For the first four months of 2010, I’ve taken two of the several salient observations made by NOAA-NCDC for each month. Here they are:
* The combined global land and ocean average surface temperature for January 2010 was 0.60°C (1.08°F) above the 20th century average of 12.0°C (53.6°F). This is the fourth warmest January on record.
* The global land surface temperature for January 2010 was 0.83°C (1.49°F) above the 20th century average of 2.8°C (37.0°F). Land areas in the Southern Hemisphere were the warmest on record for January.
* In the Southern Hemisphere, both the February 2010 average temperature for land areas and the Hemisphere as a whole (land and ocean surface combined), represented the warmest February on record. The Southern Hemisphere ocean temperature tied with 1998 as the warmest February on record.
* The combined global land and ocean average surface temperature for December 2009 – February 2010 was the fifth warmest on record for the season, 0.57°C (1.03°F) above the 20th century average of 12.1°C (53.8°F).
* The combined global land and ocean average surface temperature for March 2010 was the warmest on record at 13.5°C (56.3°F), which is 0.77°C (1.39°F) above the 20th century average of 12.7°C (54.9°F). This was also the 34th consecutive March with global land and ocean temperatures above the 20th century average.
* The worldwide ocean surface temperature was 0.56°C (1.01°F) above the 20th century average of 15.9°C (60.7°F) and the warmest March on record.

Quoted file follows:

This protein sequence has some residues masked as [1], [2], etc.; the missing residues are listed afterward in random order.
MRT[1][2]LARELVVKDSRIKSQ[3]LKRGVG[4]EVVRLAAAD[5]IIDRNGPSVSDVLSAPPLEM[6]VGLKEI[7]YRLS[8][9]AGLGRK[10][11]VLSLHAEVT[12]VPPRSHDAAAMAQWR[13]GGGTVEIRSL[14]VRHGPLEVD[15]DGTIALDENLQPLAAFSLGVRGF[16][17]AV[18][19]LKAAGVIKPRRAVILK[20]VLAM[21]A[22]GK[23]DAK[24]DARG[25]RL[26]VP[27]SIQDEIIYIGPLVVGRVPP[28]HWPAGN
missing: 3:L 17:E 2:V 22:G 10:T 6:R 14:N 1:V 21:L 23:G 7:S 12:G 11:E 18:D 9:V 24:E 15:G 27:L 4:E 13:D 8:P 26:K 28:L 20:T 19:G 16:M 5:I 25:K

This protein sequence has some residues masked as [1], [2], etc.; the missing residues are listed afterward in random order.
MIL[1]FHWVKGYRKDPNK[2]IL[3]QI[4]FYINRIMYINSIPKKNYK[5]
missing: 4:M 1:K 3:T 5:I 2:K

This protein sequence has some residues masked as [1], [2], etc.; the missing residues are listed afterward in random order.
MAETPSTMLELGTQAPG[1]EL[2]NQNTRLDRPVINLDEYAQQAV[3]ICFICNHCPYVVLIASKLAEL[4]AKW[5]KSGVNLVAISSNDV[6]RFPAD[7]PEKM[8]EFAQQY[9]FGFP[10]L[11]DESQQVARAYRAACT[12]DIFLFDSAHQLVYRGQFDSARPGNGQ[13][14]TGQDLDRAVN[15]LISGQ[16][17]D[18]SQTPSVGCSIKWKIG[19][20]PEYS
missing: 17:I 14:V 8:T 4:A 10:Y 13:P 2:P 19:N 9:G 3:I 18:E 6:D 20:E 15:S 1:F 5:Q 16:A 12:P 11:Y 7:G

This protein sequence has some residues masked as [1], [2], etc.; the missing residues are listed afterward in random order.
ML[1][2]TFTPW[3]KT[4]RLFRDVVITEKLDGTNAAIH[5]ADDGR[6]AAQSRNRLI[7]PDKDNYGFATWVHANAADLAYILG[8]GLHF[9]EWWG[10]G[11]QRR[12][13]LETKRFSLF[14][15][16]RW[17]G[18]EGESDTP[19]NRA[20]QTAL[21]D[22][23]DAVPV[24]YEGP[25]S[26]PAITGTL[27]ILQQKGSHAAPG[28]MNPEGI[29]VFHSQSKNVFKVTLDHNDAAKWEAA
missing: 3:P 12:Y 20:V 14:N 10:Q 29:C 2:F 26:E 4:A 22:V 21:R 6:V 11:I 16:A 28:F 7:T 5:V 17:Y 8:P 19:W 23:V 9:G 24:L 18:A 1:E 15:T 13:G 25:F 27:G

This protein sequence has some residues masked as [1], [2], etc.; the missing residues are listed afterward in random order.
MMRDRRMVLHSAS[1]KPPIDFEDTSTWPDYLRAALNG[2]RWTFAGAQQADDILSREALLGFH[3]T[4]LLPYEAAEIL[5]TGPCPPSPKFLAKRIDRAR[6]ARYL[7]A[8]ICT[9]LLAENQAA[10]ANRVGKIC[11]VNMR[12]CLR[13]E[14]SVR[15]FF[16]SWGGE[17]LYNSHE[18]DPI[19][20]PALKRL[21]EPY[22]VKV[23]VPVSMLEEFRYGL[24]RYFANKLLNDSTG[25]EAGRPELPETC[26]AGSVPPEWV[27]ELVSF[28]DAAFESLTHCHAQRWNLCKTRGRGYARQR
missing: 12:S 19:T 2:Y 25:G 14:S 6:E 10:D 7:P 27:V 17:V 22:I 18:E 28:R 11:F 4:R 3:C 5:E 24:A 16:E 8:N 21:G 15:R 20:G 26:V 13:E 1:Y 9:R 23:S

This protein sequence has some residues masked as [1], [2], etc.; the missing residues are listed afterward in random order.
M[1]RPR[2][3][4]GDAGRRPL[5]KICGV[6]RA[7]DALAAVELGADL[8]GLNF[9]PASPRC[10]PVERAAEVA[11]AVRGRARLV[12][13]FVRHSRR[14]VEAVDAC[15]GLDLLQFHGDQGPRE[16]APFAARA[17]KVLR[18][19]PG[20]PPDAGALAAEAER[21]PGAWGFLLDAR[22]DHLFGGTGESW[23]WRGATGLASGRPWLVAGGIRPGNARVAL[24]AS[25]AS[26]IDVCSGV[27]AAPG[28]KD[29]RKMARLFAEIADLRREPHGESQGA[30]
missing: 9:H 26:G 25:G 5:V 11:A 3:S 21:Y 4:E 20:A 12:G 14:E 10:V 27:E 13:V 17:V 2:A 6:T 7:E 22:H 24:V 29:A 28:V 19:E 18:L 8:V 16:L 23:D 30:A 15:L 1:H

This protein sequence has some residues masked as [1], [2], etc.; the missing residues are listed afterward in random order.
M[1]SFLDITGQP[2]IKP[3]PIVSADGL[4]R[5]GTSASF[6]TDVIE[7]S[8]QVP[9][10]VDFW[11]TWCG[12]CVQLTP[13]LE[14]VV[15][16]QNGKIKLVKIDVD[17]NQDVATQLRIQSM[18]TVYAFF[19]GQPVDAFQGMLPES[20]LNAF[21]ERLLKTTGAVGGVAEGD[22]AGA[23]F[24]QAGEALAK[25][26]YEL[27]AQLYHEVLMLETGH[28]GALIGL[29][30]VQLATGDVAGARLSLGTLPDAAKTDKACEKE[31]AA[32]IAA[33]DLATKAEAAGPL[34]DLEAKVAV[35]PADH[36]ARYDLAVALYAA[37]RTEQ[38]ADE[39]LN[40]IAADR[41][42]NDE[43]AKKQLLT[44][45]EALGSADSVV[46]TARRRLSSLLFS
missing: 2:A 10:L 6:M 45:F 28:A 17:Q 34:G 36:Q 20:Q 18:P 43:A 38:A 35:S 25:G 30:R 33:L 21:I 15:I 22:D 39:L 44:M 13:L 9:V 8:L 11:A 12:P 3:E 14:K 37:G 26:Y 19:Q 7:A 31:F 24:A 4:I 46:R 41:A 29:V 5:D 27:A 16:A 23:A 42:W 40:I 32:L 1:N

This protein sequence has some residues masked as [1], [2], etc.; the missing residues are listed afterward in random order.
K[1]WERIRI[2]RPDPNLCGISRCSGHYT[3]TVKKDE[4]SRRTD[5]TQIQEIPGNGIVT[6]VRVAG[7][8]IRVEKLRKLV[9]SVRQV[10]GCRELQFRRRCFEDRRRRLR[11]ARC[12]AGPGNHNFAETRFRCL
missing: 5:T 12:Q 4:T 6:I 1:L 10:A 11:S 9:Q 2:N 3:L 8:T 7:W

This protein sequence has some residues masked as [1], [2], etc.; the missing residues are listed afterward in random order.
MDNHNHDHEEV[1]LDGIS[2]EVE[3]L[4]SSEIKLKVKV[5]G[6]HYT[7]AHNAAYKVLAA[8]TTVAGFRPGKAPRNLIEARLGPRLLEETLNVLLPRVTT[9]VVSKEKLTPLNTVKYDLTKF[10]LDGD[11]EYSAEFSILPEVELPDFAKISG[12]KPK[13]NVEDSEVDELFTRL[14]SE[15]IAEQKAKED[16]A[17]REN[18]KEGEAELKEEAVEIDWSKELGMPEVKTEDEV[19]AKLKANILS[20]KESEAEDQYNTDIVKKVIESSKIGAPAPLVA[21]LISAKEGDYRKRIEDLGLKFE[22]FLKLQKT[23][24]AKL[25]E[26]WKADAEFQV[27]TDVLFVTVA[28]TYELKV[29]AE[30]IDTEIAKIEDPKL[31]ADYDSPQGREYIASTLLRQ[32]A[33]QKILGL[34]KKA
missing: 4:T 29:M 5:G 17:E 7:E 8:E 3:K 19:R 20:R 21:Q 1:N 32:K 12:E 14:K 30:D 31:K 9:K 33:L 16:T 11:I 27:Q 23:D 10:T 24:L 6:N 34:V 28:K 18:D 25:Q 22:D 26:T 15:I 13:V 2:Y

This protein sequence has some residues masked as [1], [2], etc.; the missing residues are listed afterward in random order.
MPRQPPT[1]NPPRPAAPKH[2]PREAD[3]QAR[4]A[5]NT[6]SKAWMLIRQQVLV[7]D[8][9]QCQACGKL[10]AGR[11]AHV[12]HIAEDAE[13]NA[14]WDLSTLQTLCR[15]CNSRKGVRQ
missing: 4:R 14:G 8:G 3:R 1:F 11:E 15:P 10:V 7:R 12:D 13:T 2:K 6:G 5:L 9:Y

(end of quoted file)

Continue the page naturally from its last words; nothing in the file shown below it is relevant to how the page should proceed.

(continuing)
* The combined global land and ocean average surface temperature for April 2010 was the warmest on record at 14.5°C (58.1°F), which is 0.76°C (1.37°F) above the 20th century average of 13.7°C (56.7°F). This was also the 34th consecutive April with global land and ocean temperatures above the 20th century average.
* The worldwide ocean surface temperature was 0.57°C (1.03°F) above the 20th century average of 16.0°C (60.9°F) and the warmest April on record. The warmth was most pronounced in the equatorial portions of the major oceans, especially the Atlantic.
What’s a lot worse is the bland monsoon forecasts by the Indian Meteorological Department, which as an institute appears to pay little attention to the global forces shaping our subcontinental climate.
Take this announcement: “The 2010 monsoon is running ahead of schedule, as the Indian Meteorological Department (IMD) has said rain was recorded in the Andaman and Nicobar Islands before its normal arrival at this first landmark on the south-west monsoon’s progression across the sub-continent. Rainfall is likely to be 98% of the long-term average said the IMD. “Rainfall for the country as a whole is is likely to be normal,” said an IMD spokesperson and qualified this forecast by noting that the model has an error margin of 5%.”
They made a very similar pre-monsoon announcement in 2009, and by early July, when it was obvious to all that the rains were going to fall way under the seasonal average, the IMD amended its forecast. They’ve been talking about delivering district-level forecasts to farmers for the monsoon in 2010. When they won’t look macro, how on earth are they going to understand micro?